Used Volvo XC60 long-term test review
Does buying a nearly new example of the old Volvo XC60 make more sense than spending more on the new model, and how does its 10-year-old design stand up now? We've got six months to find out...
- The car 2017 Volvo XC60 D4 SE Nav
- Run by Mark Pearson, used cars deputy editor
- Why it’s here To find out if a recently replaced one-year-old used SUV, with a design that's now a few years old, can make a sound alternative to the new model
- Needs to Cope with a variety of uses, including daily commuting, motorway journeys, school runs and family life, as well as proving itself against its younger, fresher rivals
Price when new £32,865 Value on arrival £24,500 Value now £24,500 Miles on arrival 8620 Mileage now 11,145 Official economy 62.8mpg Test economy 39.6mpg Emissions 117g/km CO2 0-62mph 8.1sec Top speed 130mph Power 187bhp Insurance group 28E
26 April 2018 – bulging boots
The XC60 is settling into life at What Car? HQ well. It's a sign of a good long-term car here that people want to borrow it, and the XC60's keys have been missing from my desk on a fairly regular basis since its arrival. Our senior reviewer Alan Taylor-Jones has been the most recent to swipe it, and here's his report.
Priorities change an awful lot in your thirties. Where a week off a few short years ago would have seen my wife and I flying off to somewhere interesting for the weekend, these days you’ll probably find us undertaking some sort of DIY project.
So with a bank holiday looming and four days booked off, I needed something capacious, comfortable and fairly frugal. Thankfully, Mark Pearson came to my rescue, offering his XC60 long-termer for the duration of my ‘holiday’. Seeing as we’d used editor Steve Huntingford’s S90 while we were successfully putting up the garden fence, I figured a Volvo would be a good omen.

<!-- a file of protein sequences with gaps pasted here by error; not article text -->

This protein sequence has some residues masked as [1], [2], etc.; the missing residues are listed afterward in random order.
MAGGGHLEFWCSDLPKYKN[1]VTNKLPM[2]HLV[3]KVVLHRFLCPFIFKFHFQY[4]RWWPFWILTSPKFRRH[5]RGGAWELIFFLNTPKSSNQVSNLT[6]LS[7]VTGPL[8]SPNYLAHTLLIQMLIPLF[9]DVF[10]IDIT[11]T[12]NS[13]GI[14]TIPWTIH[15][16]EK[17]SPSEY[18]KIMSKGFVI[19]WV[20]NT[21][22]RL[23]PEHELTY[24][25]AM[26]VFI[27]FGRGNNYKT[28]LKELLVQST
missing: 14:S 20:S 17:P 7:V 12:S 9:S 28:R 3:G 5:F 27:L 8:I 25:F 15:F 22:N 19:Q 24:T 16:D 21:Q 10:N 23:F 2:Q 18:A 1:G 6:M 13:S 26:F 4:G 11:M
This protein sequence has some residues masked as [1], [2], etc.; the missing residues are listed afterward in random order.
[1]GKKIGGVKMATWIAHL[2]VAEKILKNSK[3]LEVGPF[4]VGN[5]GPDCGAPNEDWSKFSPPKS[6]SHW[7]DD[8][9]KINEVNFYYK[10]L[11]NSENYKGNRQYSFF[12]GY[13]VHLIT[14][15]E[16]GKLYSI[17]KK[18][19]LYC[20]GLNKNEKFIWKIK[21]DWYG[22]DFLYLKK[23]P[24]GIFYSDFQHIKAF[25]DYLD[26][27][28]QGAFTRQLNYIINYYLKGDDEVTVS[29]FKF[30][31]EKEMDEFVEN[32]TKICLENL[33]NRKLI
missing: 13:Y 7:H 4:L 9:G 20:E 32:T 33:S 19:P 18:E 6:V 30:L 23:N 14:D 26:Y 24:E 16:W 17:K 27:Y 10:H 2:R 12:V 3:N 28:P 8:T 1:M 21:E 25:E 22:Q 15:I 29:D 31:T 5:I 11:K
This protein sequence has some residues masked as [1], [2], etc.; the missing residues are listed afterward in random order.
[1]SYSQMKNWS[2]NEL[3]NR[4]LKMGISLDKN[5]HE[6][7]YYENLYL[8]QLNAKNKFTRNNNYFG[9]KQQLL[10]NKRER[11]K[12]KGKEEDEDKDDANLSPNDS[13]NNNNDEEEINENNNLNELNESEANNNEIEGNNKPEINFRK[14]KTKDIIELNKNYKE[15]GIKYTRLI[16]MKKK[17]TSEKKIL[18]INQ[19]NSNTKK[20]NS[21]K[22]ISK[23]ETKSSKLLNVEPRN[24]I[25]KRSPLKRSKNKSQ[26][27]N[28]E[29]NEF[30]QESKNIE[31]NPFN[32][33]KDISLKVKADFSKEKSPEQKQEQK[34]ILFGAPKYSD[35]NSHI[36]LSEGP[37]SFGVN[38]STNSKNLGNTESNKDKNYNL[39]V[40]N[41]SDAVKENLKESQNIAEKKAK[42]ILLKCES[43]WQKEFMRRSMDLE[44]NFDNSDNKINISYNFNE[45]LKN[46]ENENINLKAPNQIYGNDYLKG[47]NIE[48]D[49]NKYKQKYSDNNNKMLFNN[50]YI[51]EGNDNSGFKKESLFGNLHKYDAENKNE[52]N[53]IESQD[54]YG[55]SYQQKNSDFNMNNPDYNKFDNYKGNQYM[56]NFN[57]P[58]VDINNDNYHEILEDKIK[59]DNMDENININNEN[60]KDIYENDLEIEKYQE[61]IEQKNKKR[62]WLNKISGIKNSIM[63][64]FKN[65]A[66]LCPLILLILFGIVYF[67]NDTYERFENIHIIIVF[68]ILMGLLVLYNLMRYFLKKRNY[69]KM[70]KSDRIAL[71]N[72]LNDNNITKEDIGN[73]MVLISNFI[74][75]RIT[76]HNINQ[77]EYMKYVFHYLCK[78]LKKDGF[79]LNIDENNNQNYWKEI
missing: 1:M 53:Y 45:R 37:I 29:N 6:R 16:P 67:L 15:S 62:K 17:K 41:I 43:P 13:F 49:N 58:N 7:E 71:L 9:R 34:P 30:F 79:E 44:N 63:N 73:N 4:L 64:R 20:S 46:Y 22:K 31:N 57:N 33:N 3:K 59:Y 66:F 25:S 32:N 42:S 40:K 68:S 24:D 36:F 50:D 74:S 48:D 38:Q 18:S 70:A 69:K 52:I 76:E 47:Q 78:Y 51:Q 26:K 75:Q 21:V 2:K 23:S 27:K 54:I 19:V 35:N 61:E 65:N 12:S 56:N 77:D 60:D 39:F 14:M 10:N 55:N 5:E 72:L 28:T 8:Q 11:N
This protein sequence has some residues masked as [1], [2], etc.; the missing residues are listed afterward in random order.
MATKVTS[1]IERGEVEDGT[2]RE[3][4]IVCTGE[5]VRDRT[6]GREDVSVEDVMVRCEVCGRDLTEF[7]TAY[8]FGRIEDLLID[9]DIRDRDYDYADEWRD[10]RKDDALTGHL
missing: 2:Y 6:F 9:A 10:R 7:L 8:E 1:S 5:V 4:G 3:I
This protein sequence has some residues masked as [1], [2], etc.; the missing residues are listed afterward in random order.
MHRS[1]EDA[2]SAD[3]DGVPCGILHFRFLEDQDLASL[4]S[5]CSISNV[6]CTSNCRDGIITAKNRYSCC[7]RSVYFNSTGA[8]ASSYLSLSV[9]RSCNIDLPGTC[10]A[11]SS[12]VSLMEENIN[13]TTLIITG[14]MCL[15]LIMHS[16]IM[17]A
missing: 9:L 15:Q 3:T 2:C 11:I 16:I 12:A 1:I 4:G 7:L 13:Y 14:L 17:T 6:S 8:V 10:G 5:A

So what did I have in store for the XC60? Maybe a few bits of flatpack or a selection of pretty plants? Nope, we had a patio to lay. That meant the poor Volvo was instead filled with 300kg of sand and paving slabs. Gulp.
As you can see from the pictures, it coped surprisingly well. Although it was sitting down a little on its rear springs, it looked like it could take plenty more weight. It was a doddle to load, too; there’s no load lip to speak of, a flat load area once the seats are down and no wheel arch intrusion either.
But while it scored highly as a practical carry-all, I wasn’t totally blown away by the XC60. For starters, the infotainment screen is far too small and the mess of buttons on the centre console not only look hideously dated, they’re a pain to use even after nearly a thousand miles in which to get acquainted with them.
But my biggest issue is with the driving position. I’m not a very tall chap, so generally need to have my seat pretty far forward – something that’s fine on almost all new cars. Sadly, the XC60’s steering wheel doesn’t adjust far enough towards the dash if I push the clutch all the way to the floor. Even worse, the gearlever is too far back to be truly comfortable. If I were in the market for an XC60, I’d definitely be looking for an auto.